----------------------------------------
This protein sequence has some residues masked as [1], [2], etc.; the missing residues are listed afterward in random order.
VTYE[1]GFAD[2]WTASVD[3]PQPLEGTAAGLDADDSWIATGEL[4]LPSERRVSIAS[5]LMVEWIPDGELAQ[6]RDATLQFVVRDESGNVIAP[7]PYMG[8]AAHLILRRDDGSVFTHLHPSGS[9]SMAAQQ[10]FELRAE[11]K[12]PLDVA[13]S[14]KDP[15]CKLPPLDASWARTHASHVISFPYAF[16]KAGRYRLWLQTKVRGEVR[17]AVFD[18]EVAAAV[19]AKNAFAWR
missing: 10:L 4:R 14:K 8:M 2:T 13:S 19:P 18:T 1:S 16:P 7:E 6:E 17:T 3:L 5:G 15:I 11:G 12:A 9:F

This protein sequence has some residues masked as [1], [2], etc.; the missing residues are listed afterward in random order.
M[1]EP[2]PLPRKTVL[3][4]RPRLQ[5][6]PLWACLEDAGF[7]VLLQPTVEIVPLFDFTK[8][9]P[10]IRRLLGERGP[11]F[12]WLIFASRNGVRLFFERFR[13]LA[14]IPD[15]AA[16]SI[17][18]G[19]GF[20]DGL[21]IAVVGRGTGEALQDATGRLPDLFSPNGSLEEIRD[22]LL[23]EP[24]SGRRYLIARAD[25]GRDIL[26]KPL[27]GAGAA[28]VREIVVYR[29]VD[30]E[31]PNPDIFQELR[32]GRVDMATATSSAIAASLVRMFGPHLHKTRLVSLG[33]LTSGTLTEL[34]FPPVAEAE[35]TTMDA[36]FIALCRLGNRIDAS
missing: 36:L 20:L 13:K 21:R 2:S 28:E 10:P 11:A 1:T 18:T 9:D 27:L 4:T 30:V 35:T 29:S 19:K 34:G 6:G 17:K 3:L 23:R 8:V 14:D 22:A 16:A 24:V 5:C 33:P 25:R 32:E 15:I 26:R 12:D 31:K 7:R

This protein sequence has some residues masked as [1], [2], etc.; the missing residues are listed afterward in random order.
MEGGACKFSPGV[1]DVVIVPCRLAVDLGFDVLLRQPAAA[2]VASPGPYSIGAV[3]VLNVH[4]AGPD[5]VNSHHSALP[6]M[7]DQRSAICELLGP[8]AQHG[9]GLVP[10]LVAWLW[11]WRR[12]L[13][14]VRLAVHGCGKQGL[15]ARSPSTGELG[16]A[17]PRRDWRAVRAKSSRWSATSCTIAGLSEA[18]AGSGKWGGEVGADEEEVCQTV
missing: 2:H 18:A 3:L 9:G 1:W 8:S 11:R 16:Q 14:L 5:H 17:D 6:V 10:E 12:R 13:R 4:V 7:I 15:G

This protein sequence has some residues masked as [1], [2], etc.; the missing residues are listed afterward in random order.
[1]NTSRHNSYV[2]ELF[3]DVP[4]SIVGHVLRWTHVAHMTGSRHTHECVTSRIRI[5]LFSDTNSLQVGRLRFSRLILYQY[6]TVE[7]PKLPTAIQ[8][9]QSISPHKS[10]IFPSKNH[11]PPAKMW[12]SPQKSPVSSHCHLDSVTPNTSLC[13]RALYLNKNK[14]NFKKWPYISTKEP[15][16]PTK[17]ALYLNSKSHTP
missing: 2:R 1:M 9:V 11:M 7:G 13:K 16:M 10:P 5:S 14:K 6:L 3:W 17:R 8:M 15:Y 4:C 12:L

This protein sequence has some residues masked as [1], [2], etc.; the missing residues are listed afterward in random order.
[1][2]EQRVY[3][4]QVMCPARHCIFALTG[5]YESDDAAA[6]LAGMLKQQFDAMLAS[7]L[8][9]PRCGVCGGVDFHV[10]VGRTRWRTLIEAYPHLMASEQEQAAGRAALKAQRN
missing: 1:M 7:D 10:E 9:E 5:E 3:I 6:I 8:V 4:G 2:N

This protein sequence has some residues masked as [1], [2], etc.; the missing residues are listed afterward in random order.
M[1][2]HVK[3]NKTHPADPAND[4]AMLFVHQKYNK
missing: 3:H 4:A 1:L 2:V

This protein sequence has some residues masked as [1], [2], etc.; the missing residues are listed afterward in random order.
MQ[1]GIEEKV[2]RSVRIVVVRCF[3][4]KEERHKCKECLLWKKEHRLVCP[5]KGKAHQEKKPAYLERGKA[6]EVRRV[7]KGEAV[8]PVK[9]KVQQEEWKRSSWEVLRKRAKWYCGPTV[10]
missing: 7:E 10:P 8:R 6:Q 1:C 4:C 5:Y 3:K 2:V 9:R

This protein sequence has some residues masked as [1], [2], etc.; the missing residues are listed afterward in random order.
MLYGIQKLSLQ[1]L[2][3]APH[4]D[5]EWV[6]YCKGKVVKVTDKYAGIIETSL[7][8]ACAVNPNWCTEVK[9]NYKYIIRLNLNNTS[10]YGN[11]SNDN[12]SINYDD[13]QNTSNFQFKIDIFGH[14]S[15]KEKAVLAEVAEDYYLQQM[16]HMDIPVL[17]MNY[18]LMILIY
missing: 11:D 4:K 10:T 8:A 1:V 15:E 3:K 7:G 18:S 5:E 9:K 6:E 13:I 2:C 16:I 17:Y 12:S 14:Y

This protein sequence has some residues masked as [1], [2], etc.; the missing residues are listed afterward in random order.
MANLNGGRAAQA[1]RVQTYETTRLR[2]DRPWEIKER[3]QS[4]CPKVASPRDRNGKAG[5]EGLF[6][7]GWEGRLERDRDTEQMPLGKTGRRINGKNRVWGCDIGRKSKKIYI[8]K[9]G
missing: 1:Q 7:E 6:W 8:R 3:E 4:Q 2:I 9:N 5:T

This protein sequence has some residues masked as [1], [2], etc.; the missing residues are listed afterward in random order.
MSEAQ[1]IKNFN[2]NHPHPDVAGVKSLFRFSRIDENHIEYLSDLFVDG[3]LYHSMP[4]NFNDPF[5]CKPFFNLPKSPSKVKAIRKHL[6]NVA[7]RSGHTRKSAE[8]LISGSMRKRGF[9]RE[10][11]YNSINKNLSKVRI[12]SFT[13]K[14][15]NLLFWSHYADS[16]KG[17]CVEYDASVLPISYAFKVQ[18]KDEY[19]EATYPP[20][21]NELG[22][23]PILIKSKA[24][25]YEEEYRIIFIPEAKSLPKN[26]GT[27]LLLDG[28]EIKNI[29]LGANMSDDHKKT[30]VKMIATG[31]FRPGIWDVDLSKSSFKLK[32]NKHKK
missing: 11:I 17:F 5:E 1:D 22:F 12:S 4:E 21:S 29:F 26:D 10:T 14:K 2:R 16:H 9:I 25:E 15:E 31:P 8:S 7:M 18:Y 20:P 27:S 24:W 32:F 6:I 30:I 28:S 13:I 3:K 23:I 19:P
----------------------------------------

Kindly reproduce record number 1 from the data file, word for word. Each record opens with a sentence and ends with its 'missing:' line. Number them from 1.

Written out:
This protein sequence has some residues masked as [1], [2], etc.; the missing residues are listed afterward in random order.
VTYE[1]GFAD[2]WTASVD[3]PQPLEGTAAGLDADDSWIATGEL[4]LPSERRVSIAS[5]LMVEWIPDGELAQ[6]RDATLQFVVRDESGNVIAP[7]PYMG[8]AAHLILRRDDGSVFTHLHPSGS[9]SMAAQQ[10]FELRAE[11]K[12]PLDVA[13]S[14]KDP[15]CKLPPLDASWARTHASHVISFPYAF[16]KAGRYRLWLQTKVRGEVR[17]AVFD[18]EVAAAV[19]AKNAFAWR
missing: 10:L 4:R 14:K 8:M 2:T 13:S 19:P 18:T 1:S 16:P 7:E 6:E 17:T 3:L 5:G 15:I 11:G 12:A 9:F